United States District Court, D. Minnesota
WILHELMINA M. WRIGHT, UNITED STATES DISTRICT JUDGE
convicted Defendant John Jacob Williams in July 2007 of three
offenses: (1) possessing with the intent to distribute more
than 50 grams of crack cocaine, in violation of 21 U.S.C.
§ 841(a)(1) and (b)(1)(A)(iii); (2) conspiring to
distribute more than 5 kilograms of cocaine powder, in
violation of 21 U.S.C. §§ 846 and 841(b)(1)(A)(ii);
and (3) possessing a firearm in furtherance of a drug
offense, in violation of 18 U.S.C. § 924(c). The Court
sentenced Williams to 300 months’ imprisonment.
Williams’s convictions were affirmed on direct appeal,
United States v. Williams, 557 F.3d 943 (8th Cir.
2009), and his multiple postconviction habeas motions have
been denied by this Court and the United States Court of
Appeals for the Eighth Circuit, see Williams v. United
States, 705 F.3d 293, 294 (8th Cir. 2013) (per curiam).
the Court is Williams’s April 18, 2019 pro se
letter seeking a reduction of his sentence, a modification to
the presentence investigation report, and access to certain
transcripts. Plaintiff United States of America opposes
letter, Williams argues that he is serving an illegal
sentence because he was not given the identities of his
co-conspirators. He also seeks a modification to his
presentence investigation report. The Court construes these
aspects of Williams’s letter as a successive habeas
motion under 28 U.S.C. § 2255. A successive habeas
motion under Section 2255 “must be certified . . . by a
panel of the appropriate court of appeals.” 28 U.S.C.
§ 2255(h). The record does not reflect that Williams has
received authorization from the Eighth Circuit to file a
successive habeas motion under Section 2255. Accordingly,
these aspects of Williams’s letter are denied.
also contends that his sentence should be reduced pursuant to
Section 404 of the First Step Act (FSA). See First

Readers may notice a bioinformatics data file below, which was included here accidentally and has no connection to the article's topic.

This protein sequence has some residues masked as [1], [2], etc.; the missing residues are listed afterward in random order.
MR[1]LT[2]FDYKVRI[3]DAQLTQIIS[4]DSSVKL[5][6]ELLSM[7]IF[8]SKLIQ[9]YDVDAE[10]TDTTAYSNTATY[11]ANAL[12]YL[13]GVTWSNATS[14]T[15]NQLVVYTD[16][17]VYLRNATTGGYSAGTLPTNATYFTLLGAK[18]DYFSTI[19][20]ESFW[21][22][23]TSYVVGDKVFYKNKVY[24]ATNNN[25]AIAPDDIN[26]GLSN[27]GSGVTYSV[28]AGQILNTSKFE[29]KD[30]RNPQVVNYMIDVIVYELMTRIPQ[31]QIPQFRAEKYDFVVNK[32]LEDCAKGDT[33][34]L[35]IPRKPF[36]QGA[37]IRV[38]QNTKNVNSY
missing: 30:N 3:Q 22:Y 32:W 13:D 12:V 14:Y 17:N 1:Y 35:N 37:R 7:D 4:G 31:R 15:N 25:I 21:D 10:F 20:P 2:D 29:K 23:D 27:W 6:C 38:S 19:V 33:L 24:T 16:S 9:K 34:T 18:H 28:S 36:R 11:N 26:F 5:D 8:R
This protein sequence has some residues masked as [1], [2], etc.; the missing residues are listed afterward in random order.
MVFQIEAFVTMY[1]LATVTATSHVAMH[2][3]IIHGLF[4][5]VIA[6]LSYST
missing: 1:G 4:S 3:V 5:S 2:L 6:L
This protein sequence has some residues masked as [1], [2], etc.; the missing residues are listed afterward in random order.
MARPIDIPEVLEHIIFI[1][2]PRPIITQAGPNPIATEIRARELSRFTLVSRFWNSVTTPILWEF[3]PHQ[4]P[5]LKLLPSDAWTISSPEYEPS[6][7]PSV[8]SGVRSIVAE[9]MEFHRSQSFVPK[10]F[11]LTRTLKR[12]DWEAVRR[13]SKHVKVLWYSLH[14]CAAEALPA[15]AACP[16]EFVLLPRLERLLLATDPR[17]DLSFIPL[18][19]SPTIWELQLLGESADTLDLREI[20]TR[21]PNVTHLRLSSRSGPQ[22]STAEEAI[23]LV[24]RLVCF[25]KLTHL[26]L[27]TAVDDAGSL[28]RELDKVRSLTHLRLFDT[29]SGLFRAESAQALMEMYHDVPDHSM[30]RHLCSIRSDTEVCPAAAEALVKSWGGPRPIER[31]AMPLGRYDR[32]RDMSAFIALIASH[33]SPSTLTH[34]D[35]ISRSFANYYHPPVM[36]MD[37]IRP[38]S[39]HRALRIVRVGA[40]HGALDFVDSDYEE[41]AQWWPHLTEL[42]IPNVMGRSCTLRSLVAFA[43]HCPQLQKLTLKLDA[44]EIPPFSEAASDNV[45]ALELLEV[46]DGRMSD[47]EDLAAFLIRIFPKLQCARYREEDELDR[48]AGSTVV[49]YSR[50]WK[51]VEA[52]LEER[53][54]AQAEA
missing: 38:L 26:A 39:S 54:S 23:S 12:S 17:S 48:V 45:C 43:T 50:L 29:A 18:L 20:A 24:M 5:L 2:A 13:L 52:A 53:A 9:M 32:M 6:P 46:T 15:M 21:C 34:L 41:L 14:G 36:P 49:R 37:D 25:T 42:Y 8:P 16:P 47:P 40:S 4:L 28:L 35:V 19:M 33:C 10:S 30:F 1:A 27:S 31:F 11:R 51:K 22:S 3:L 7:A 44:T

Step Act of 2018, Pub. L. No. 115-391, § 404, 132 Stat.
5194 (2018). According to Williams, a reduction to his
sentence is warranted under the FSA because the statutory
penalties for Count 1, his crack cocaine conviction, have
district court may modify a term of imprisonment once it has
been imposed only to the extent “expressly permitted by
statute.” 18 U.S.C. § 3582(c)(1)(B). Under Section
404(b) of the FSA,
[a] court that imposed a sentence for a covered offense may,
on motion of the defendant, the Director of the Bureau of
Prisons, the attorney for the government, or the court,
impose a reduced sentence as if sections 2 and 3 of the Fair
Sentencing Act of 2010 . . . were in effect at the time the
covered offense was committed.
21 U.S.C. § 841 note (Application of Fair Sentencing
Act); Pub. L. No. 115-391, § 404(b), 132 Stat. 5194. The
Fair Sentencing Act of 2010 increased the quantity of cocaine
necessary to trigger the statutory minimum that applied to
Williams’s conviction of Count 1, 21 U.S.C. §
841(b)(1)(A)(iii), which is a “covered offense”
under the FSA, see 21 U.S.C. § 841 note
(Application of Fair Sentencing Act); Pub. L. No. 115-391,
§ 404(b), 132 Stat. 5194.
United States concedes that Williams is eligible for
a sentence reduction as to Count 1, his crack cocaine